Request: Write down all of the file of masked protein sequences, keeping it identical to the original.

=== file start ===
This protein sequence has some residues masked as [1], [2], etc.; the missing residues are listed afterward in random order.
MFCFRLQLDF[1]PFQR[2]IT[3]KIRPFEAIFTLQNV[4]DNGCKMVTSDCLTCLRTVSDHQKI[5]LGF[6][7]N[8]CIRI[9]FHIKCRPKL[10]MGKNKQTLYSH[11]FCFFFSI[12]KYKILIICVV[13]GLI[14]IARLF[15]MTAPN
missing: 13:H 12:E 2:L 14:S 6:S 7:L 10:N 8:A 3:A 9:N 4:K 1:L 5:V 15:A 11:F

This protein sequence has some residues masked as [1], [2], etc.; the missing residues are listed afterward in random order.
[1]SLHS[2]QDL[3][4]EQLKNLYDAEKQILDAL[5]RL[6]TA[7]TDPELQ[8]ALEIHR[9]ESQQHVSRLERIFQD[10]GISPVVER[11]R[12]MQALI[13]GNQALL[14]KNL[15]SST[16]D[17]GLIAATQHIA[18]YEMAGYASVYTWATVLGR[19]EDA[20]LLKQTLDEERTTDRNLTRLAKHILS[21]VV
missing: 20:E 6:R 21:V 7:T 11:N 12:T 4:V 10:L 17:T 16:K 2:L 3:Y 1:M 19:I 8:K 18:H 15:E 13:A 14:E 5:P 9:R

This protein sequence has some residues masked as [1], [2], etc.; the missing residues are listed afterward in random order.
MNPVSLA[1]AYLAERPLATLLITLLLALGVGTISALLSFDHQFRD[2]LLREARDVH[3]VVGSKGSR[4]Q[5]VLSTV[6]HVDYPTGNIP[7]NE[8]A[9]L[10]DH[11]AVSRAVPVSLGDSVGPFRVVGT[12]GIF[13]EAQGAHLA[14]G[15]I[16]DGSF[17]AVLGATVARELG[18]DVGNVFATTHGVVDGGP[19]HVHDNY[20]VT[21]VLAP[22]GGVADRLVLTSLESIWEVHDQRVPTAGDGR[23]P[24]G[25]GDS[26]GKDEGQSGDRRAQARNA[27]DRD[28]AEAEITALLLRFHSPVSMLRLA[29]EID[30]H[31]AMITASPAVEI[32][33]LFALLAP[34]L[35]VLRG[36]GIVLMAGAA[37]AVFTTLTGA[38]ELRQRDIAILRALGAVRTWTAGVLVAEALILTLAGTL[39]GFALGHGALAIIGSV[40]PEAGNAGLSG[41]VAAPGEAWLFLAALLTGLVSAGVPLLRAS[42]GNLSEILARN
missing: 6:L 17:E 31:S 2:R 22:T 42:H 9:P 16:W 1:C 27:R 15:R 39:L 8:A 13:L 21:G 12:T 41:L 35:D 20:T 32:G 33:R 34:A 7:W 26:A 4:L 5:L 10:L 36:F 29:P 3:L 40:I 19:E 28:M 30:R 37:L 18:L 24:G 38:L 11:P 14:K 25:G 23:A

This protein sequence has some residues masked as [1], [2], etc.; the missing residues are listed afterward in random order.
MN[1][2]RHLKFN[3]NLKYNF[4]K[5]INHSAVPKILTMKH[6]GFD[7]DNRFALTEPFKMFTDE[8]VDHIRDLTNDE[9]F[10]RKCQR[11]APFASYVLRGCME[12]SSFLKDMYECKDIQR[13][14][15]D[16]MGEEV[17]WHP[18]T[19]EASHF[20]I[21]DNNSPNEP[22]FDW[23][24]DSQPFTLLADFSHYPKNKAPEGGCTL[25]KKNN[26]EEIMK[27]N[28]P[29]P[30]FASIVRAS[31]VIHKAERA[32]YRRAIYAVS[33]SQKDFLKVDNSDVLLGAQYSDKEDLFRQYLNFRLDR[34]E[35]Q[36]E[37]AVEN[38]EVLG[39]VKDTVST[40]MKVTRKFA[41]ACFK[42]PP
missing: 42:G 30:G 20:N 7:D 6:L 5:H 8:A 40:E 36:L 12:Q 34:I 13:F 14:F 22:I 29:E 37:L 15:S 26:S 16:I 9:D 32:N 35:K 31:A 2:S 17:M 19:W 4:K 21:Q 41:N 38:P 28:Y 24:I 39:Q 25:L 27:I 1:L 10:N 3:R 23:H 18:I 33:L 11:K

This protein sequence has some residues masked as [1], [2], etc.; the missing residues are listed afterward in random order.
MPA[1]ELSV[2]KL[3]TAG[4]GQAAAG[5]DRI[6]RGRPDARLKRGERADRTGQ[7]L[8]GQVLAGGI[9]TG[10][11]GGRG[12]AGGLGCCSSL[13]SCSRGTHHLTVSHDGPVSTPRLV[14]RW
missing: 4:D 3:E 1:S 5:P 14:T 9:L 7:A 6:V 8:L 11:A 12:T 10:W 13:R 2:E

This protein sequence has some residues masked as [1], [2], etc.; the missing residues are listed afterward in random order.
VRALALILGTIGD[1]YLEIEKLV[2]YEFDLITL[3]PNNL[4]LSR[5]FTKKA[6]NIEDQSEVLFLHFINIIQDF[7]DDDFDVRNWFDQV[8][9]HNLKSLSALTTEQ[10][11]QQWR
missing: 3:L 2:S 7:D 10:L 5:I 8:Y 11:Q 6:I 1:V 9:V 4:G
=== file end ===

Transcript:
This protein sequence has some residues masked as [1], [2], etc.; the missing residues are listed afterward in random order.
MFCFRLQLDF[1]PFQR[2]IT[3]KIRPFEAIFTLQNV[4]DNGCKMVTSDCLTCLRTVSDHQKI[5]LGF[6][7]N[8]CIRI[9]FHIKCRPKL[10]MGKNKQTLYSH[11]FCFFFSI[12]KYKILIICVV[13]GLI[14]IARLF[15]MTAPN
missing: 13:H 12:E 2:L 14:S 6:S 7:L 10:N 8:A 3:A 9:N 4:K 1:L 5:V 15:A 11:F

This protein sequence has some residues masked as [1], [2], etc.; the missing residues are listed afterward in random order.
[1]SLHS[2]QDL[3][4]EQLKNLYDAEKQILDAL[5]RL[6]TA[7]TDPELQ[8]ALEIHR[9]ESQQHVSRLERIFQD[10]GISPVVER[11]R[12]MQALI[13]GNQALL[14]KNL[15]SST[16]D[17]GLIAATQHIA[18]YEMAGYASVYTWATVLGR[19]EDA[20]LLKQTLDEERTTDRNLTRLAKHILS[21]VV
missing: 20:E 6:R 21:V 7:T 11:N 12:T 4:V 10:L 17:T 16:K 2:L 3:Y 1:M 19:I 8:K 18:H 15:E 13:A 14:E 5:P 9:R

This protein sequence has some residues masked as [1], [2], etc.; the missing residues are listed afterward in random order.
MNPVSLA[1]AYLAERPLATLLITLLLALGVGTISALLSFDHQFRD[2]LLREARDVH[3]VVGSKGSR[4]Q[5]VLSTV[6]HVDYPTGNIP[7]NE[8]A[9]L[10]DH[11]AVSRAVPVSLGDSVGPFRVVGT[12]GIF[13]EAQGAHLA[14]G[15]I[16]DGSF[17]AVLGATVARELG[18]DVGNVFATTHGVVDGGP[19]HVHDNY[20]VT[21]VLAP[22]GGVADRLVLTSLESIWEVHDQRVPTAGDGR[23]P[24]G[25]GDS[26]GKDEGQSGDRRAQARNA[27]DRD[28]AEAEITALLLRFHSPVSMLRLA[29]EID[30]H[31]AMITASPAVEI[32][33]LFALLAP[34]L[35]VLRG[36]GIVLMAGAA[37]AVFTTLTGA[38]ELRQRDIAILRALGAVRTWTAGVLVAEALILTLAGTL[39]GFALGHGALAIIGSV[40]PEAGNAGLSG[41]VAAPGEAWLFLAALLTGLVSAGVPLLRAS[42]GNLSEILARN
missing: 6:L 17:E 31:S 2:R 22:T 42:H 9:P 16:W 1:C 27:R 15:R 39:L 8:A 13:L 21:G 12:T 41:L 35:D 20:T 32:G 33:R 34:A 7:W 26:A 4:L 5:L 10:L 36:F 29:P 3:L 40:I 19:E 28:M 30:R 37:L 18:L 24:G 38:L 11:P 14:K 25:G 23:A

This protein sequence has some residues masked as [1], [2], etc.; the missing residues are listed afterward in random order.
MN[1][2]RHLKFN[3]NLKYNF[4]K[5]INHSAVPKILTMKH[6]GFD[7]DNRFALTEPFKMFTDE[8]VDHIRDLTNDE[9]F[10]RKCQR[11]APFASYVLRGCME[12]SSFLKDMYECKDIQR[13][14][15]D[16]MGEEV[17]WHP[18]T[19]EASHF[20]I[21]DNNSPNEP[22]FDW[23][24]DSQPFTLLADFSHYPKNKAPEGGCTL[25]KKNN[26]EEIMK[27]N[28]P[29]P[30]FASIVRAS[31]VIHKAERA[32]YRRAIYAVS[33]SQKDFLKVDNSDVLLGAQYSDKEDLFRQYLNFRLDR[34]E[35]Q[36]E[37]AVEN[38]EVLG[39]VKDTVST[40]MKVTRKFA[41]ACFK[42]PP
missing: 42:G 30:G 20:N 7:D 6:L 5:H 8:A 40:E 36:L 12:Q 34:I 13:F 14:F 22:I 29:E 37:L 15:S 26:S 16:I 9:D 32:N 35:K 31:A 2:S 17:M 19:W 4:K 21:Q 41:N 38:P 28:Y 24:I 39:Q 25:L 27:I 1:L 10:N 3:R 23:H 18:I 33:L 11:K

This protein sequence has some residues masked as [1], [2], etc.; the missing residues are listed afterward in random order.
MPA[1]ELSV[2]KL[3]TAG[4]GQAAAG[5]DRI[6]RGRPDARLKRGERADRTGQ[7]L[8]GQVLAGGI[9]TG[10][11]GGRG[12]AGGLGCCSSL[13]SCSRGTHHLTVSHDGPVSTPRLV[14]RW
missing: 4:D 3:E 1:S 5:P 14:T 9:L 7:A 6:V 8:L 11:A 12:T 10:W 13:R 2:E

This protein sequence has some residues masked as [1], [2], etc.; the missing residues are listed afterward in random order.
VRALALILGTIGD[1]YLEIEKLV[2]YEFDLITL[3]PNNL[4]LSR[5]FTKKA[6]NIEDQSEVLFLHFINIIQDF[7]DDDFDVRNWFDQV[8][9]HNLKSLSALTTEQ[10][11]QQWR
missing: 3:L 2:S 7:D 10:L 5:I 8:Y 11:Q 6:I 1:V 9:V 4:G